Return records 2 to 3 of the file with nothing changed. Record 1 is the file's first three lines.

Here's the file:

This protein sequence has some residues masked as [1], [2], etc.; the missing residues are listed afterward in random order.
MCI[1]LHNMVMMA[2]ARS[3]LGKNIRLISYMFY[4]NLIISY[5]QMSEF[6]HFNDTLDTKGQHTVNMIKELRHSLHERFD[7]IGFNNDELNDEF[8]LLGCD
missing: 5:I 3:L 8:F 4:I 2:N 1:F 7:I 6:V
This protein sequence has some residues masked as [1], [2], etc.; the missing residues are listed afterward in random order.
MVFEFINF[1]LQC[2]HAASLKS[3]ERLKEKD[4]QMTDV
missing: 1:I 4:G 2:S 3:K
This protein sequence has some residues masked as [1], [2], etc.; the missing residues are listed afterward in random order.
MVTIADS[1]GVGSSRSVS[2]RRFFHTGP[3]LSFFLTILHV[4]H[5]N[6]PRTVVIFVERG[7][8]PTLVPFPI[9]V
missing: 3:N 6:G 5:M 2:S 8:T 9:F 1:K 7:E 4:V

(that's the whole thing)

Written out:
This protein sequence has some residues masked as [1], [2], etc.; the missing residues are listed afterward in random order.
MVFEFINF[1]LQC[2]HAASLKS[3]ERLKEKD[4]QMTDV
missing: 1:I 4:G 2:S 3:K
This protein sequence has some residues masked as [1], [2], etc.; the missing residues are listed afterward in random order.
MVTIADS[1]GVGSSRSVS[2]RRFFHTGP[3]LSFFLTILHV[4]H[5]N[6]PRTVVIFVERG[7][8]PTLVPFPI[9]V
missing: 3:N 6:G 5:M 2:S 8:T 9:F 1:K 7:E 4:V